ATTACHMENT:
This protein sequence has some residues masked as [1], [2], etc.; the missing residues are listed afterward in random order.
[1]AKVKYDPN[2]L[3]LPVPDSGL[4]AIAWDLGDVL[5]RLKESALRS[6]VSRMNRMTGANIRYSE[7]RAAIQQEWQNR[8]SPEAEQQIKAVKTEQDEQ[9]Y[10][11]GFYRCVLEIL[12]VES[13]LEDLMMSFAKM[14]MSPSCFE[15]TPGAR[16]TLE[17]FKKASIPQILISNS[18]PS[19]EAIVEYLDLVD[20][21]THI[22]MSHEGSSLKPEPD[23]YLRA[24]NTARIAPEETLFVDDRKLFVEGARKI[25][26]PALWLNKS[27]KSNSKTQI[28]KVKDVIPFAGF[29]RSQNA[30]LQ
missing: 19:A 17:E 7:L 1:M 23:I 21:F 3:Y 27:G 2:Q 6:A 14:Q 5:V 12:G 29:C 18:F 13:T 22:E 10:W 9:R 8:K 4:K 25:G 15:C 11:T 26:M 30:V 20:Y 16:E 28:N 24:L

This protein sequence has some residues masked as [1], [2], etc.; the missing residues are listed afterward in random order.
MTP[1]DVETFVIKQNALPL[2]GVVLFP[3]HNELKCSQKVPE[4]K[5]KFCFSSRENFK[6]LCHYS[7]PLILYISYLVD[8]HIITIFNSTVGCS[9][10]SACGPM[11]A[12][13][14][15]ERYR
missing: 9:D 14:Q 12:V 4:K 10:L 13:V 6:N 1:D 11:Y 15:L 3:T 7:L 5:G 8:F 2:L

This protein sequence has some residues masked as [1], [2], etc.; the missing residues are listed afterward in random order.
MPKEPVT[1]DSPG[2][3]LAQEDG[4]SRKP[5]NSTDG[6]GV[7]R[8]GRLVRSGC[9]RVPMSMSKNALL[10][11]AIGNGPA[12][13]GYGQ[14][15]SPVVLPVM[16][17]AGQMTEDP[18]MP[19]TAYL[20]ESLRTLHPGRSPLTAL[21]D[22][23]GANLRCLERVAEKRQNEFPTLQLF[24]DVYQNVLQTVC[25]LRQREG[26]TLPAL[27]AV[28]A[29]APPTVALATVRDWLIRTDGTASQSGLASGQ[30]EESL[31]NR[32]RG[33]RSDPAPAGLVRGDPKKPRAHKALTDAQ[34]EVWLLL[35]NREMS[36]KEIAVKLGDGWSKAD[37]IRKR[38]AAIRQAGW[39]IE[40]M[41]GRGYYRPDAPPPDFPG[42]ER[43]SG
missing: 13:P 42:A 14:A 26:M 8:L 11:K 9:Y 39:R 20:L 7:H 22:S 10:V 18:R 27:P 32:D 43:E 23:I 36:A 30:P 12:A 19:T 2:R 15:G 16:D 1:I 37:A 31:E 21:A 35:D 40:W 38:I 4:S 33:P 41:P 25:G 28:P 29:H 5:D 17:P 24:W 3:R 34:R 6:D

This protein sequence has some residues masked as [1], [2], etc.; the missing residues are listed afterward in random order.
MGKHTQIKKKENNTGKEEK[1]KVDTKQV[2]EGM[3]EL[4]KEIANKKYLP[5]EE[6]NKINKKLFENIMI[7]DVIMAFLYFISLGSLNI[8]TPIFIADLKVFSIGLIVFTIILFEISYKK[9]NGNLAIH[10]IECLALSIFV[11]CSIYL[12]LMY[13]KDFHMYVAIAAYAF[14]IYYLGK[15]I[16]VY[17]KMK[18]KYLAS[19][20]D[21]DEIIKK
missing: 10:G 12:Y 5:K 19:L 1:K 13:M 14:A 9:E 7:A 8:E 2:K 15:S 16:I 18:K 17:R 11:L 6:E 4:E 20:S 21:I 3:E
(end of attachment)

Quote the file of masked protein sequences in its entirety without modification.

This protein sequence has some residues masked as [1], [2], etc.; the missing residues are listed afterward in random order.
[1]AKVKYDPN[2]L[3]LPVPDSGL[4]AIAWDLGDVL[5]RLKESALRS[6]VSRMNRMTGANIRYSE[7]RAAIQQEWQNR[8]SPEAEQQIKAVKTEQDEQ[9]Y[10][11]GFYRCVLEIL[12]VES[13]LEDLMMSFAKM[14]MSPSCFE[15]TPGAR[16]TLE[17]FKKASIPQILISNS[18]PS[19]EAIVEYLDLVD[20][21]THI[22]MSHEGSSLKPEPD[23]YLRA[24]NTARIAPEETLFVDDRKLFVEGARKI[25][26]PALWLNKS[27]KSNSKTQI[28]KVKDVIPFAGF[29]RSQNA[30]LQ
missing: 19:A 17:E 7:L 1:M 23:I 21:F 3:Y 27:G 2:Q 6:A 14:Q 5:V 12:G 29:C 18:F 13:T 22:E 10:W 9:R 8:K 4:K 25:G 15:C 11:T 26:M 30:V 20:Y 16:E 28:N 24:L

This protein sequence has some residues masked as [1], [2], etc.; the missing residues are listed afterward in random order.
MTP[1]DVETFVIKQNALPL[2]GVVLFP[3]HNELKCSQKVPE[4]K[5]KFCFSSRENFK[6]LCHYS[7]PLILYISYLVD[8]HIITIFNSTVGCS[9][10]SACGPM[11]A[12][13][14][15]ERYR
missing: 9:D 14:Q 12:V 4:K 10:L 13:V 6:N 1:D 11:Y 15:L 3:T 7:L 5:G 8:F 2:L

This protein sequence has some residues masked as [1], [2], etc.; the missing residues are listed afterward in random order.
MPKEPVT[1]DSPG[2][3]LAQEDG[4]SRKP[5]NSTDG[6]GV[7]R[8]GRLVRSGC[9]RVPMSMSKNALL[10][11]AIGNGPA[12][13]GYGQ[14][15]SPVVLPVM[16][17]AGQMTEDP[18]MP[19]TAYL[20]ESLRTLHPGRSPLTAL[21]D[22][23]GANLRCLERVAEKRQNEFPTLQLF[24]DVYQNVLQTVC[25]LRQREG[26]TLPAL[27]AV[28]A[29]APPTVALATVRDWLIRTDGTASQSGLASGQ[30]EESL[31]NR[32]RG[33]RSDPAPAGLVRGDPKKPRAHKALTDAQ[34]EVWLLL[35]NREMS[36]KEIAVKLGDGWSKAD[37]IRKR[38]AAIRQAGW[39]IE[40]M[41]GRGYYRPDAPPPDFPG[42]ER[43]SG
missing: 13:P 42:A 14:A 26:M 8:L 11:K 9:Y 39:R 20:L 7:H 22:S 10:V 18:R 27:P 32:D 43:E 23:I 36:A 30:P 12:A 19:T 2:R 15:G 16:D 1:I 37:A 31:E 21:A 35:D 40:W 38:I 4:S 33:P 41:P 25:G 28:P 29:H 5:D 17:P 24:W 3:R 34:R 6:D

This protein sequence has some residues masked as [1], [2], etc.; the missing residues are listed afterward in random order.
MGKHTQIKKKENNTGKEEK[1]KVDTKQV[2]EGM[3]EL[4]KEIANKKYLP[5]EE[6]NKINKKLFENIMI[7]DVIMAFLYFISLGSLNI[8]TPIFIADLKVFSIGLIVFTIILFEISYKK[9]NGNLAIH[10]IECLALSIFV[11]CSIYL[12]LMY[13]KDFHMYVAIAAYAF[14]IYYLGK[15]I[16]VY[17]KMK[18]KYLAS[19][20]D[21]DEIIKK
missing: 10:G 12:Y 5:K 19:L 1:K 13:M 14:A 9:E 7:A 8:E 2:K 15:S 16:I 18:K 17:R 11:L 6:E 4:E 20:S 21:I 3:E